We extensively use mice deficient for immune or inflammation-related genes and it is always difficult to distinguish a direct effect of those genes on the colitis or cancer, or an indirect one through the regulation of the intestinal microbiota. Overall these studies will greatly benefit by the access to a germ free facility that we are contributed to establish in Frederick and particularly by the availability of committed expertise in gut microbiology based on state of the art sequencing and bioinformatics, expertise that is provided by the microbiome core that we have established in Bethesda. We have established methods for the determination of mouse microbioma using 454 sequencing or MiSeq sequencingof 16 RNA, metagenomic analysis using NextSeq sequencing, and cytofluorimetric analysis of FISH labeling of specific bacterial types. We also initiated studies with germ free mice, gnotobiotic mice with defined intestinal flora, and mice reconstitute after antibiotic treatment. Initially we studied the role of the intestinal microbiota in experimental models of colitis and colitis-associated cancer using mice genetically deficient for inflammation-controlling genes such as MyD88, IL-18, TNF, TLRs, and others. In these mice the genetic defects induce a dysbiosis that can be transferred to normal mice by co-housing or fecal transplant and enhance susceptibility to chemical carcinogenesis. The bacterial species responsible of this increased susceptibility to carcinogenesis and their mechanism of action are being investigated. The role of commensal microbiota in energetic alteration associated with cancer (i.e. obesity, cachexia, anorexia, cancer treatment, irradiation) has been initiated in murine experimental models and in observational clinical experimentation. Compartmentalized control of skin immunity by resident commensals (Science. 2012;337:1115-9). Intestinal commensal bacteria induce protective and regulatory responses that maintain host-microbial mutualism. However, the contribution of tissue-resident commensals to immunity and inflammation at other barrier sites has not been addressed. We found that in mice, the skin microbiota has an autonomous role in controlling the local inflammatory milieu and tuning resident T lymphocyte function. Protective immunity to a cutaneous pathogen was found to be critically dependent on the skin microbiota but not the gut microbiota. Furthermore, skin commensals tuned the function of local T cells in a manner dependent on signaling downstream of the interleukin-1 receptor. These findings underscore the importance of the microbiota as a distinctive feature of tissue compartmentalization, and provide insight into mechanisms of immune system regulation by resident commensal niches in health and disease. Commensal bacteria control cancer response to therapy by modulating the tumor microenvironment (Science 342:967-970). The gut microbiome influences both local and systemic inflammation. Although the role of inflammation in cancer is well documented, whether commensal bacteria can exert distant effects on the inflammation in the sterile tumor microenvironment remains unclear. Here we show that microbiota perturbation impairs the response of subcutaneous cancers to CpG-oligonucleotide-immunotherapy or platinum chemotherapy. In antibiotic-treated or germ-free mice, decreased cytokine production from tumor-infiltrating monocyte-derived cells following CpG-ODN treatment reduced tumor necrosis, whereas deficient chemotherapy-induced production of reactive oxygen species by myeloid cells impaired genotoxicity and tumor destruction. Thus, optimal response to cancer immunotherapy and chemotherapy requires an intact commensal microbiota that acts distantly by modulating myeloid-derived cell function in the tumor microenvironment. These findings underscore the importance of the microbiota in the outcome of disease treatment. The toxicity mediated by cisplatin (intestinal mucosa damage, nephrotoxicity, decrease of adipose and muscular tissues (cachexia)) require the presence of gut microbiota. The participation of different microbial species and the mechanisms by which they allow the cisplatin toxicity are being investigated. We also study cancer associated cachexia in mice and humans to investigate whether the microbiota regulates the establishment of this devastating cancer comorbidity and could be targeted therapeutically. In mice we focused initially on a model of cachexia induced by the Lewis Lung Carcinoma (LLC) tumor that in 18-21 days induces weight loss associated with loss of adipose and muscle tissue. LLC-induced cachexia is due to increased lipolysis in the white adipose tissue (WAT). Unlike what we observed in cisplatin induced cachexia, beiging (switch from WAT to brown adipose tissue) is not an important component of LLC induced cachexia. LLC induces cachexia by inducing WAT infiltration of c-Kit expressing immature oxidative neutrophils that induce lipolysis by ROS production. Deletion of neutrophils or treatment of mice with N-acetyl cysteine prevent cachexia. Cachexia is accelerated in germ free mice due to increased lipolysis and failure to upregulate compensatory mechanisms, adipogenesis and lipogenesis. The microbiota delays cancer cachexia at least in part by producing SCFA that regulate lipolysis, lipogenesis and adipogenesis. The results obtained in the LLC model showing absence of beiging, neutrophil infiltration and lack of dependence from IL-6 differ in part from those described in other experimental models. Because different tumor types may induce cachexia through different mechanisms in mice as well as in patients, we will compare the mechanism involved and the role of the microbiota in different models (SW480, 4T1 and C26 transplantable tumors; Kras/P53 pancreatic GEMM and cell lines). Kras/P53 mice and cell lines will be studied in collaboration with Perwez Hussein, CCR. The group of Dan McVicar, CIP, has shown in the spleen of 4T1 tumor bearing animals that immature neutrophils, defined by expression of c-Kit and dependent on c-Kit signaling, possess the capacity for oxidative mitochondrial metabolism and in limited glucose use their mitochondria to support NADPH-oxidase dependent ROS production via fatty acid oxidation. The characteristics of these splenic neutrophils are like those that we observed in the cachectic adipose tissue and that induce lipolysis through ROS, thus we plan to collaborate with Dan McVicar in studying the metabolism of neutrophil and adipose tissue during cachexia. The role of the microbiota will be studied by modifying the microbiota by diet (e.g. diet supplemented with soluble fibers such as inulin) or other perturbations (followed by metagenomic and metatranscriptomic analysis) or by targeted gnotobiotic experiments, focusing initially on the production of SCFA. Cancer patients' neutrophils display immaturity and oxidative metabolism, thus, the mechanism of cachexia observed in mice may extend to humans. We collaborate with Marilia Seelaender, University of Sao Paulo, testing the hypothesis that in cachectic patients gut barrier disruption associated with altered microbiota composition may elicit persistent immune activation in the host. We have analyzed 7 cachectic patients with colorectal cancer (CC) and 14 weight stable patients (WSC) by 16S analysis. We will extend this analysis to a larger number of patients by metagenomic and metatranscriptomic analysis. The initial studies have shown an increased number of lymphoid aggregates in CC patients associated with degradation of mucus layer, infiltration with eosinophils, increased G-CSF, IL-13 and TGF-beta thus showing analogy with the mouse results.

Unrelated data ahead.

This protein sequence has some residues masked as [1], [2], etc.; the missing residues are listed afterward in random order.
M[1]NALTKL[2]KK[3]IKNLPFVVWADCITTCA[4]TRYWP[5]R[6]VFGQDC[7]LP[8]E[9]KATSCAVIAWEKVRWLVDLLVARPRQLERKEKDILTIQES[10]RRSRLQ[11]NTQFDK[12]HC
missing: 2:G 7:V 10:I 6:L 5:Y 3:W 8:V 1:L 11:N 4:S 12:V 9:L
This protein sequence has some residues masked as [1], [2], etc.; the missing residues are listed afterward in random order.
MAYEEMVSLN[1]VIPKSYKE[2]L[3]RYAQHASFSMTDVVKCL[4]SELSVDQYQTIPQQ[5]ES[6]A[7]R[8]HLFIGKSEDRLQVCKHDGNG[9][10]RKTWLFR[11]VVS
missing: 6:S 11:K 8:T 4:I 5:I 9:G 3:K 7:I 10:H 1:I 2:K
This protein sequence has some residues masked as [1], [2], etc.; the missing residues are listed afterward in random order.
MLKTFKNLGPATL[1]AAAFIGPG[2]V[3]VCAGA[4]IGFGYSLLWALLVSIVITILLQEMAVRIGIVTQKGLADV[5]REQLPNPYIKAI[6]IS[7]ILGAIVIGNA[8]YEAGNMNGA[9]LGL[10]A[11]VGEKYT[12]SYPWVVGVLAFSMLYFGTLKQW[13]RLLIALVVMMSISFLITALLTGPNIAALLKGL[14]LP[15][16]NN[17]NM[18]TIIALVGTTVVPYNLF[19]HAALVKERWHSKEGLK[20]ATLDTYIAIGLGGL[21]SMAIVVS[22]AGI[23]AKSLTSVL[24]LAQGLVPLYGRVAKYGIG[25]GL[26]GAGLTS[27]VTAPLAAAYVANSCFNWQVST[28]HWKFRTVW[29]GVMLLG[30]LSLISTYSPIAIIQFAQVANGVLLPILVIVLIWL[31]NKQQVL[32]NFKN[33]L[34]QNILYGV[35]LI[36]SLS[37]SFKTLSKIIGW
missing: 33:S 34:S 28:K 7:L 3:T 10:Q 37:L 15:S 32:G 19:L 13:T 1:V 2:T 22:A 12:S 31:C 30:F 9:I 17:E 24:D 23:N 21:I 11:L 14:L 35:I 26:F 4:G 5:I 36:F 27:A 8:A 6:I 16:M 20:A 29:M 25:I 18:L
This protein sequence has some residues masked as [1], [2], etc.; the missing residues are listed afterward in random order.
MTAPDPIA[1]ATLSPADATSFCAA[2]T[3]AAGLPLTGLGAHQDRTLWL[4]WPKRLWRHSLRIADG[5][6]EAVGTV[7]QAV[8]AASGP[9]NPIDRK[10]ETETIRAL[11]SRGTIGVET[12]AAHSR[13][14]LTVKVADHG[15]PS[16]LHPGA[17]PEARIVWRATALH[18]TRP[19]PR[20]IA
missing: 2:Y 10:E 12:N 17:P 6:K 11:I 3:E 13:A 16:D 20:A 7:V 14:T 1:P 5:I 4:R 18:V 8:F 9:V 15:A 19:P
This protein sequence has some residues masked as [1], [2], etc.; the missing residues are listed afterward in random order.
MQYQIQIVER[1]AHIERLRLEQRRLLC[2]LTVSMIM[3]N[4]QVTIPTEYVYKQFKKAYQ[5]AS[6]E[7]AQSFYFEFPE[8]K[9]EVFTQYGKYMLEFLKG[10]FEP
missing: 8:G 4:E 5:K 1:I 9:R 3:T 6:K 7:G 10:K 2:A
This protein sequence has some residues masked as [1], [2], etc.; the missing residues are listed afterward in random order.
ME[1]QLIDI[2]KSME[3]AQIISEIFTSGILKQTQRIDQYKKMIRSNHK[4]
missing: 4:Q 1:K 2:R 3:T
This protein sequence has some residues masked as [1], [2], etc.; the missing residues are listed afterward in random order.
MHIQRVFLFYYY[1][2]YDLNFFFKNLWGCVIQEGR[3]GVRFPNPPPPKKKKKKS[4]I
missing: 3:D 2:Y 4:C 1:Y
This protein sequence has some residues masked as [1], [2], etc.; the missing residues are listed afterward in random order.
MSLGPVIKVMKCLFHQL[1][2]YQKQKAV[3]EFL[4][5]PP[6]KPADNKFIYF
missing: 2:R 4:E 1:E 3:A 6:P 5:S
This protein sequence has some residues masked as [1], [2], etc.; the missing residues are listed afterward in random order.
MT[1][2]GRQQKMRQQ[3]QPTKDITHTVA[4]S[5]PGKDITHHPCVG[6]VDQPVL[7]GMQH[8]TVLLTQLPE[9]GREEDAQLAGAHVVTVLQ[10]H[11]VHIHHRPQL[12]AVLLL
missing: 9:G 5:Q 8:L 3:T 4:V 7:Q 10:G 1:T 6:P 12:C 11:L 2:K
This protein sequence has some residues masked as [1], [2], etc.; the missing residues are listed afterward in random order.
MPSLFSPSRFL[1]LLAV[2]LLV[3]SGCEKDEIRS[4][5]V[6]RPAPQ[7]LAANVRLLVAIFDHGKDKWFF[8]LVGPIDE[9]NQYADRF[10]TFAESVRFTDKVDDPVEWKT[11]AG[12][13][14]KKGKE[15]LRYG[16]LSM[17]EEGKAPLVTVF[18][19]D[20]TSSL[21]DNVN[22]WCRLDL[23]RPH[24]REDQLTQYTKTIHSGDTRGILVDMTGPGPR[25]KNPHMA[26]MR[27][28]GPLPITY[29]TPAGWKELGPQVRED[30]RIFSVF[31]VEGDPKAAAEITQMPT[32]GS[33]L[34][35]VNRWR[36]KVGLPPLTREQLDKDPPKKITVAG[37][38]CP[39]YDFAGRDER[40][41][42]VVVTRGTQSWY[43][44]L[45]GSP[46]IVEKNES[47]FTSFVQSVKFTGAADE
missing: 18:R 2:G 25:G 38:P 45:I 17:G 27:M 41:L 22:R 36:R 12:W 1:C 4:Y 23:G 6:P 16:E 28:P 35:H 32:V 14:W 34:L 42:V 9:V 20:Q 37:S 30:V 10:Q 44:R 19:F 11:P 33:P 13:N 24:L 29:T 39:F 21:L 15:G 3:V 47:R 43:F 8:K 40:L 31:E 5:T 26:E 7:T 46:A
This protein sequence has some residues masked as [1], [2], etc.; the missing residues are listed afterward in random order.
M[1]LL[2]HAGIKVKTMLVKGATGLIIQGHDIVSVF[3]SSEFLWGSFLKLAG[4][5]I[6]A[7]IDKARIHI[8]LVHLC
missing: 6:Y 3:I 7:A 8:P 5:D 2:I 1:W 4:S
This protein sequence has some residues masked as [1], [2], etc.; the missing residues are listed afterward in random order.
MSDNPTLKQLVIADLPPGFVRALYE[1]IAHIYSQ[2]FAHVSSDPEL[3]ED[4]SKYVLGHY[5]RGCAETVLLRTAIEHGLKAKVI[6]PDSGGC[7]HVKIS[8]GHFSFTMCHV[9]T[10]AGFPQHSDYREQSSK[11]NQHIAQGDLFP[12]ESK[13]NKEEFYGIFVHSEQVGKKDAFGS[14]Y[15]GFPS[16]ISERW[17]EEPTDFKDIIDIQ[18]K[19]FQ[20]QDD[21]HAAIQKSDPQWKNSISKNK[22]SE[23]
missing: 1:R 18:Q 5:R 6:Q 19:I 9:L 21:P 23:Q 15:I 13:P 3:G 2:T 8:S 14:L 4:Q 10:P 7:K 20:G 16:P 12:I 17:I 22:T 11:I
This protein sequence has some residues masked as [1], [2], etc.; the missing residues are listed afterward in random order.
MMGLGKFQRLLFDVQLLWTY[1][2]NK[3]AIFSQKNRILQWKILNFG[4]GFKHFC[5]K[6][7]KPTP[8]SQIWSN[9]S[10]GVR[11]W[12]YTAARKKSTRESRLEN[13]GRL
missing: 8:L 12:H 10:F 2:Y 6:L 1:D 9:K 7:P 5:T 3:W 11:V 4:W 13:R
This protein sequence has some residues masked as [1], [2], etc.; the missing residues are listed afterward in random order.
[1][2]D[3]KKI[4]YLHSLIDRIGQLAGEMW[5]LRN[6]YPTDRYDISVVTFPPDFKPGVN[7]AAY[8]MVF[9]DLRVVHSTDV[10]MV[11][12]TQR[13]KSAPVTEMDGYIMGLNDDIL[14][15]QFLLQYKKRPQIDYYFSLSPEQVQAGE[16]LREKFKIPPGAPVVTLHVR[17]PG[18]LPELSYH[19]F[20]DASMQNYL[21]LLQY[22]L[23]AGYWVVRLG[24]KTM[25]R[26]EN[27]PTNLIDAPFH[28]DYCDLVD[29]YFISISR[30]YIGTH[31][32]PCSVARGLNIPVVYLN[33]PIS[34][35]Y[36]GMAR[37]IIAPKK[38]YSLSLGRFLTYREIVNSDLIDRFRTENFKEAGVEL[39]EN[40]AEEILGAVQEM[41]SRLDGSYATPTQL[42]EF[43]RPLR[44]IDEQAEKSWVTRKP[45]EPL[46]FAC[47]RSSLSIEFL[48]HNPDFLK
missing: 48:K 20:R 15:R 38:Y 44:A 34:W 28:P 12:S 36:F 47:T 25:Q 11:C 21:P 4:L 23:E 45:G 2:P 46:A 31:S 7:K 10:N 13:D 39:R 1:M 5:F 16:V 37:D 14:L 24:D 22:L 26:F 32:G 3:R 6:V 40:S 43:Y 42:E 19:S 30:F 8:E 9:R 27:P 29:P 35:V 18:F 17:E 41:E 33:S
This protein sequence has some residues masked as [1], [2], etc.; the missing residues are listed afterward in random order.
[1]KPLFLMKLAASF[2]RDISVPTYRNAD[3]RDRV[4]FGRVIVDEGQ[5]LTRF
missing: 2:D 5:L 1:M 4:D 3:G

National Institute of Health (NIH)
National Cancer Institute (NCI)
Investigator-Initiated Intramural Research Projects (ZIA)
Project #
Application #
Study Section
Project Start
Project End
Budget Start
Budget End
Support Year
Fiscal Year
Total Cost
Indirect Cost
Basic Sciences
Zip Code
Trinchieri, Giorgio (2018) Natural Killer Cells Detect a Tumor-Produced Growth Factor: A Vestige of Antiviral Resistance? Trends Immunol 39:357-358
Linehan, Jonathan L; Harrison, Oliver J; Han, Seong-Ji et al. (2018) Non-classical Immunity Controls Microbiota Impact on Skin Immunity and Tissue Repair. Cell 172:784-796.e18
Sui, Yongjun; Dzutsev, Amiran; Venzon, David et al. (2018) Influence of gut microbiome on mucosal immune activation and SHIV viral transmission in naive macaques. Mucosal Immunol 11:1219-1229
Vetizou, Marie; Trinchieri, Giorgio (2018) Anti-PD1 in the wonder-gut-land. Cell Res 28:263-264
Dutzan, Nicolas; Abusleme, Loreto; Bridgeman, Hayley et al. (2017) On-going Mechanical Damage from Mastication Drives Homeostatic Th17 Cell Responses at the Oral Barrier. Immunity 46:133-147
Dzutsev, Amiran; Badger, Jonathan H; Perez-Chanona, Ernesto et al. (2017) Microbes and Cancer. Annu Rev Immunol 35:199-228
Stroncek, David F; Butterfield, Lisa H; Cannarile, Michael A et al. (2017) Systematic evaluation of immune regulation and modulation. J Immunother Cancer 5:21
Rosshart, Stephan P; Vassallo, Brian G; Angeletti, Davide et al. (2017) Wild Mouse Gut Microbiota Promotes Host Fitness and Improves Disease Resistance. Cell 171:1015-1028.e13
Roy, Soumen; Trinchieri, Giorgio (2017) Microbiota: a key orchestrator of cancer therapy. Nat Rev Cancer 17:271-285
Namasivayam, Sivaranjani; Maiga, Mamoudou; Yuan, Wuxing et al. (2017) Longitudinal profiling reveals a persistent intestinal dysbiosis triggered by conventional anti-tuberculosis therapy. Microbiome 5:71

Showing the most recent 10 out of 37 publications